Thus, in step 42, a fullcovariance gaussian clustering is performed on the records x_{i }for every class. This yields means μ_{j}, covariances Σ_{j}, and sample counts N_{j}. Then, in step 44, an objective function is formed according to the invention. As explained above, this may be objective function H, as defined in equation (3), when heteroscedastic discriminant analysis (section II) is to be performed plus maximum likelihood linear transformation (MLLT); or objective function G, as defined in equation (8), when diagonal HDA (section III) is to be performed. In step 46, the objective function formed is optimized through gradient descent, as defined in equation (4). The process then determines, in step 48, whether the optimization converged. If no, the process repeats step 48. If yes, all records x are transformed using the p×n projection matrix θ associated with the objective function, in step 50. The resulting records y, where y=θx, represent the final features provided to the classifier.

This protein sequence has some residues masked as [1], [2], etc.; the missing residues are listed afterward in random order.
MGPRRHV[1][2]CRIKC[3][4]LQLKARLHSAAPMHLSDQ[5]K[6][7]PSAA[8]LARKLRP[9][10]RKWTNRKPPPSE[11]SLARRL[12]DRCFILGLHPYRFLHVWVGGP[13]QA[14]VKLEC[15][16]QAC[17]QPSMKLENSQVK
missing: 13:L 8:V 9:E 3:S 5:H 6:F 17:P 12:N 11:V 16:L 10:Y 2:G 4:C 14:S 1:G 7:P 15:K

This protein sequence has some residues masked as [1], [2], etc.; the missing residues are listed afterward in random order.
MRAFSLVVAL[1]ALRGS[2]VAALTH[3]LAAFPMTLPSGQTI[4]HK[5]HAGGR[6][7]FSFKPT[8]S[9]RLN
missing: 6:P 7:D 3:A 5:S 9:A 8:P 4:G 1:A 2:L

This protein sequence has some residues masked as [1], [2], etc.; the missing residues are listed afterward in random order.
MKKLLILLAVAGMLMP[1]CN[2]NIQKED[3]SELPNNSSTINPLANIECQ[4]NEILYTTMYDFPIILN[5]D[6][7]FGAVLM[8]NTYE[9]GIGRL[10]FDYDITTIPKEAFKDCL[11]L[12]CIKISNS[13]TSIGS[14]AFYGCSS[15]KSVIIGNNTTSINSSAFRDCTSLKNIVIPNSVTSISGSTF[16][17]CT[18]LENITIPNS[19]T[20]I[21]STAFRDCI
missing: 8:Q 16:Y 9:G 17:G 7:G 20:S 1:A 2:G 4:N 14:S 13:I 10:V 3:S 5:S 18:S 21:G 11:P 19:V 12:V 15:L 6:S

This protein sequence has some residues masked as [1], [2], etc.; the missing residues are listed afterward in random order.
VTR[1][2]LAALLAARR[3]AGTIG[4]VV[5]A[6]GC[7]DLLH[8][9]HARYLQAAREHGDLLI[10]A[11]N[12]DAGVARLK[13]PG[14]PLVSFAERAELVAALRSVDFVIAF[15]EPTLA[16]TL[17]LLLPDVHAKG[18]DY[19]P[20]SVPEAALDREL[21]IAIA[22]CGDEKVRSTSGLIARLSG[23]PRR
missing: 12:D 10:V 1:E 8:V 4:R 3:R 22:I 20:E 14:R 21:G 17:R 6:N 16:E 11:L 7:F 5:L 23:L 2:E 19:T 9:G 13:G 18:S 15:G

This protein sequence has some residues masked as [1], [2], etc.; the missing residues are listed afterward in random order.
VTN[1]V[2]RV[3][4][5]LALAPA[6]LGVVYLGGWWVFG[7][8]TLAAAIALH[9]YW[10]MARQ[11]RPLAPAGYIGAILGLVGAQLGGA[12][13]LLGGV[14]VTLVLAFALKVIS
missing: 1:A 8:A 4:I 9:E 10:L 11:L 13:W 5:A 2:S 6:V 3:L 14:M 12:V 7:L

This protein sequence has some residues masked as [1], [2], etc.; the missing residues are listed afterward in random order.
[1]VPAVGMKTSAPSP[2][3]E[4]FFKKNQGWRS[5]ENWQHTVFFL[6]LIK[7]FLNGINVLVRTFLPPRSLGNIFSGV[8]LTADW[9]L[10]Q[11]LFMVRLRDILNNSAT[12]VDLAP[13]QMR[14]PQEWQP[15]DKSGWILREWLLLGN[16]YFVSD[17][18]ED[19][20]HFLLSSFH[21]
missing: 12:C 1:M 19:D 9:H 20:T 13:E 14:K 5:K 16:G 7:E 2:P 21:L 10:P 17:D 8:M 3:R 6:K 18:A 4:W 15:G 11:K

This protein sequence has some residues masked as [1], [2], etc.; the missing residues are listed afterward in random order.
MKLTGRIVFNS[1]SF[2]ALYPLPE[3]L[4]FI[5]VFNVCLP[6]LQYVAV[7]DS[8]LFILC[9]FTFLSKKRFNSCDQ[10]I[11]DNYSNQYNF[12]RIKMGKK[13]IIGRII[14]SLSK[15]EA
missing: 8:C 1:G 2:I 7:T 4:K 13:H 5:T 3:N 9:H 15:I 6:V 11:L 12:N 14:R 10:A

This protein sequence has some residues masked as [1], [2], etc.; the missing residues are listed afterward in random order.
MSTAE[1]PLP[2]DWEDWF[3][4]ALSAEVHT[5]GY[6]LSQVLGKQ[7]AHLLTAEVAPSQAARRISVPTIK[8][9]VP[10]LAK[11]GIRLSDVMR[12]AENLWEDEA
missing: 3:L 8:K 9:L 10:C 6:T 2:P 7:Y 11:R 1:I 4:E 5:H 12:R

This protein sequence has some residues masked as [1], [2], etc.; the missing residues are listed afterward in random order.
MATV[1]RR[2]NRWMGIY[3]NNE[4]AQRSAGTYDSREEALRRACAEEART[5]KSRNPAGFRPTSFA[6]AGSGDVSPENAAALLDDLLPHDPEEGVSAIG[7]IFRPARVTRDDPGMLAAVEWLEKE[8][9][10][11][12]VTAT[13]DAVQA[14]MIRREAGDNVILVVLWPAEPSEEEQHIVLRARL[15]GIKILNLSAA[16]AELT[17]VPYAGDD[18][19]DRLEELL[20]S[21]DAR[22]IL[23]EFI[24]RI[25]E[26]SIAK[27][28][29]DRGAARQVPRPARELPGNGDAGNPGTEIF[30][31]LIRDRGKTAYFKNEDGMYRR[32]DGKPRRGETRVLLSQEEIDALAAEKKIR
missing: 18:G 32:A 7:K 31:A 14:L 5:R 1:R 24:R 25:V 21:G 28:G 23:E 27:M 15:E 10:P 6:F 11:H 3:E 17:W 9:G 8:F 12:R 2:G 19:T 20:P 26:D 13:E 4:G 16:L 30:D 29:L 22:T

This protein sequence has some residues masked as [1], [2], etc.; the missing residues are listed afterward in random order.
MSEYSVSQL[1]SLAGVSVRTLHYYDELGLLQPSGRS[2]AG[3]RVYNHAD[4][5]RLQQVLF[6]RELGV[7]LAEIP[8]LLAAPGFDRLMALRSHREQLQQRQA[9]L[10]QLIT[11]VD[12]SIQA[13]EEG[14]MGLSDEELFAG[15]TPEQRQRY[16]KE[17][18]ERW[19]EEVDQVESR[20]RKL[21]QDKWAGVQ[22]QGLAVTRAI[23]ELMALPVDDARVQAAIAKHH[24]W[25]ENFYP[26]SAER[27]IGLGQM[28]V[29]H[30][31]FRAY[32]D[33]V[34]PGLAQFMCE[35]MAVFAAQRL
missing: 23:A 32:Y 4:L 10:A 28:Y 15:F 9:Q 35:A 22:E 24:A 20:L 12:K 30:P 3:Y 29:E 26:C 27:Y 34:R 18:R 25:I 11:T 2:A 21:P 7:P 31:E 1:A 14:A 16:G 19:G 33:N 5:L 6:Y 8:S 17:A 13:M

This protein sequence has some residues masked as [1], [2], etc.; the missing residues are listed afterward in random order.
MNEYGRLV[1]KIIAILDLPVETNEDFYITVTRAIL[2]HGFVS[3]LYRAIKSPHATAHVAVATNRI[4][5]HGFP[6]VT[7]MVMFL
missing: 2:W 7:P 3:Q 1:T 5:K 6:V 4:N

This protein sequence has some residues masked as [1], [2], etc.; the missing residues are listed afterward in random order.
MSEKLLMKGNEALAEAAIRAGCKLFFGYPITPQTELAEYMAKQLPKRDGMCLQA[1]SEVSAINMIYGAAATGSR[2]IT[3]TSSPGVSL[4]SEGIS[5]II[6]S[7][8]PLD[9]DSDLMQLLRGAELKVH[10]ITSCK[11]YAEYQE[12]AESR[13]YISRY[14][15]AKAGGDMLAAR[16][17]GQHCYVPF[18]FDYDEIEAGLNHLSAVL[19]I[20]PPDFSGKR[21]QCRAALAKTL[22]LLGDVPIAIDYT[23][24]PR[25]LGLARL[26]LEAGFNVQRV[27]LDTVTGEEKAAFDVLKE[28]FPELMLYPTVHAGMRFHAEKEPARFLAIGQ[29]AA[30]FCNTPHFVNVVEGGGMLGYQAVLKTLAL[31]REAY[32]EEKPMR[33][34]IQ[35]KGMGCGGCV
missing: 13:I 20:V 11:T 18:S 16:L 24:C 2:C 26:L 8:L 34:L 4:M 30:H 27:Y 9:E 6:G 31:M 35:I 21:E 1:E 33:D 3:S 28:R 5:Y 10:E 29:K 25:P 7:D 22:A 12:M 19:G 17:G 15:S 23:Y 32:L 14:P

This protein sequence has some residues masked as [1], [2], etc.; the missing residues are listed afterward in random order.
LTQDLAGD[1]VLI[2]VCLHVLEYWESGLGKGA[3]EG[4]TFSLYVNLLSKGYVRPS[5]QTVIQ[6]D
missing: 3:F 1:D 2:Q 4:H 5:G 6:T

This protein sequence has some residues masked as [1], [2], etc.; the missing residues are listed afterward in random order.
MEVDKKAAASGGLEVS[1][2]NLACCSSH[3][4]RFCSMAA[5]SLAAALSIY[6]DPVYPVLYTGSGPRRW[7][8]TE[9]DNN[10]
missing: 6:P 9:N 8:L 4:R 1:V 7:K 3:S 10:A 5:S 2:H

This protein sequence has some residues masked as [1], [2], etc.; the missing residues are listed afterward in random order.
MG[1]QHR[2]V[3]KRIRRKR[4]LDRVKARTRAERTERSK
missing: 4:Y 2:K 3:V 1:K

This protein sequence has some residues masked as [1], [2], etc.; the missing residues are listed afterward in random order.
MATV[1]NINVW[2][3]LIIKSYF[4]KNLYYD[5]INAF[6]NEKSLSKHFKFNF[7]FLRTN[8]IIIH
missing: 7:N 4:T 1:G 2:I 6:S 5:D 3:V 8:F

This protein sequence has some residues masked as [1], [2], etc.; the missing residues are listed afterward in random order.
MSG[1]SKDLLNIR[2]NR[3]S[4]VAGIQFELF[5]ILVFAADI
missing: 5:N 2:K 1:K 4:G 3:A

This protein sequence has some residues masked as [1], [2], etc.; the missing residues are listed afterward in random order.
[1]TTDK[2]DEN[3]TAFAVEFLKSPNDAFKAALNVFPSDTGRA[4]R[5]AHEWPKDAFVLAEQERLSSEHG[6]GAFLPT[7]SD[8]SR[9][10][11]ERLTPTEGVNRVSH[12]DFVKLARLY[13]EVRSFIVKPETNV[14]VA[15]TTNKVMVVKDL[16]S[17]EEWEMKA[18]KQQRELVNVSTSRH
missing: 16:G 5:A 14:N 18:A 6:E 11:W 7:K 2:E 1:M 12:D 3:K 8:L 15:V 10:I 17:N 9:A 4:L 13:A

The first set of experiments was conducted on a voicemail transcription task, as described in M. Padmanabhan et al., “Recent Improvements in Voicemail Transcription,” Proceedings of EUROSPEECH '99, Budapest, Hungary, 1999. The baseline system has 2313 context dependent states and 134K diagonal gaussian mixture components. The test set consists of 86 messages (approximately 7000 words). The baseline system uses 39dimensional frames (13 cepstral coefficients plus deltas and double deltas computed from 9 consecutive frames). For the LDA and HDA versions, every 9 consecutive 24dimensional cepstral vectors were spliced together forming 216dimensional feature vectors which were then clustered to make possibly multiple full covariance models for each state (totaling around 3K gaussians). Subsequently, a 39×216 transformation, θ, was computed using the objective functions for LDA (equation (1)), HDA (equation (3)), and DHDA (equation (8)), which projected the models and feature space down to 39 dimensions. As mentioned in the abovereferenced R. HaebUmbach et al. article, it is not clear what the most appropriate class definition for LDA and HDA should be. The best results were obtained by considering each individual gaussian as a separate class, with the priors of the gaussians summing up to one for every state. After the computation of the LDA or HDA projection, the vectors were reclustered in the projected space to form a new set of 39dimensional full covariance models (13.5K). An MLLT transformation, ψ, was then computed to maximize the objective function (equation (7)), leading to a composite LDA+MLLT and HDA+MLLT (MLD) feature space. The HDA and the DHDA optimizations were initialized with the LDA matrix. The parameters of the baseline system (with 134K gaussians) were then reestimated in the transformed spaces. The table of FIG. 5A summarizes the improvements in the objective functions and the word error rates (WER) for the different systems. In order to assess the effectiveness of the HDA transform alone, we have also trained full covariance systems in the different spaces whose results are indicated in the bottom half of the table of FIG. 5A.